These body fluids include vomit, stool, urine, saliva, sweat, breast milk, amniotic fluid, semen, and vaginal fluids, according to the CDC, which can transmit the Marburg virus to another person through broken skin or mucous membranes in the mouth and nose, for example.

The virus often spreads in close environments or through families, Schaffner says. He adds that transmission can occur when someone, whether a family member or healthcare provider, cares for an infected person without proper infection control precautions.

The duration of infection and onset of symptoms ranges from 2 to 21 days, per the CDC.

"In the early stages of the disease, Marburg virus was not highly transmissible," Dr. Peter Hotez, co-director of the Texas Children's Hospital Center for Vaccine Development and expert in neglected tropical diseases.

However, when MVD becomes severe or reaches the bleeding stage, "you get huge numbers of virus particles in the body, even at death," says Hotez. He adds that people can also become infected while handling the body of a recently dead person from Marburg.

How transmissible is Marburg disease?

Compared to infections that spread through the respiratory tract like COVID-19, Marburg spreads less easily because it requires direct contact with blood or bodily fluids, Schaffner says.

The "infectiousness" of a virus is described using a reproduction number, or R0, which represents the average number of people an individual infected with the virus can infect, Hotez says.

At the top of the scale, measles has an R0 between 12 and 18, Hotez says. "Ebola is closer to the bottom of the scale, and Marburg is also presumed. The R0 is more like a one to two," Hotez explains.

Hotez says Marburg can be easily controlled with proper isolation and case detection. It's also critical that health facilities take strict infection control precautions and that providers have adequate PPE to prevent transmission, Schaffner says.

However, outbreaks of the Marburg virus are very rare, and scientists are still trying to build more reliance on this mysterious virus. "One of the biggest problems is that we don't know much about this virus because we don't do much research or monitoring," says Royce.

Marburg virus disease treatment and vaccine

There is no specific treatment for Marburg virus disease, says Reuss. However, supportive care — such as oral fluid therapy, intravenous fluids, oxygen, or blood transfusions — can improve the chances of survival.

Schaffner says that the death rate in Marburg can vary depending on the resources available to provide supportive care.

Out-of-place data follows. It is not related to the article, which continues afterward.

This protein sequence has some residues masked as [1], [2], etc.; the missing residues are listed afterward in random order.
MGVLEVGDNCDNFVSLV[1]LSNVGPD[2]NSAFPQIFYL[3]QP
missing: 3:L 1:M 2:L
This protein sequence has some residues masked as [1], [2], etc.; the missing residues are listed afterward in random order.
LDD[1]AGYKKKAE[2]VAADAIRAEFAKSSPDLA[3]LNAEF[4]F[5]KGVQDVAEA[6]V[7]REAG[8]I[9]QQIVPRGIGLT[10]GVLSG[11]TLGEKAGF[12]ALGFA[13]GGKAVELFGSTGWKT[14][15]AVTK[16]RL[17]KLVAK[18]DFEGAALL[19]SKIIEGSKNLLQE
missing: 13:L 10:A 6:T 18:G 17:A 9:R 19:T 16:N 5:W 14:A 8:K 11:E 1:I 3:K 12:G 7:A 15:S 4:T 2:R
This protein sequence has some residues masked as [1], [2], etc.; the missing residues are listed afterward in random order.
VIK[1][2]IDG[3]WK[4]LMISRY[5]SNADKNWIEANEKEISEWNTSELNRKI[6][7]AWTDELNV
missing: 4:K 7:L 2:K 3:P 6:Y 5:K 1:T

"There are no authorized or approved vaccines; however, some vaccine candidates are in phase 1 trials," says Royce.

NBC News reported that the World Health Organization hopes to test one of its experimental Marburg vaccine candidates in Equatorial Guinea amid the current outbreak. "We hope that the vaccines will be deployed as part of clinical trials in this case as they were during the recent Ebola outbreak," Royce adds.

Schaffner says that one of the challenges ahead is determining whether vaccines that work in the lab also work in the field and can be deployed quickly enough during an outbreak.

How worried are people about the outbreak?

"We should be concerned for people in Tanzania and Equatorial Guinea, but the threat to those of us back home [in the US] is very low," says Schaffner. Those who live in or travel to areas close to outbreaks should take precautions and follow local public health instructions.

Schaffner says there have been a few cases of someone getting a viral infection from an outbreak like the Marburg virus happening now and then traveling back and getting sick in the United States or Europe, but that's very rare. "There is no immediate sense of anxiety," he adds.

"We're observers kind of out of touch with this, and we're sending resources, both CDC and physical resources, to Tanzania and Equatorial Guinea to help reduce these outbreaks," Schaffner says.

One of the questions Hotez says he usually asks is: Why are all these rare or new diseases emerging right now? In recent years we have seen Marburg, covid-19, smallpox, and more. Is it all coincidental?

Hotez says no, and that this combination of economic and social conditions and climate change "contributes to the dramatic increase in diseases transmitted from animals to humans."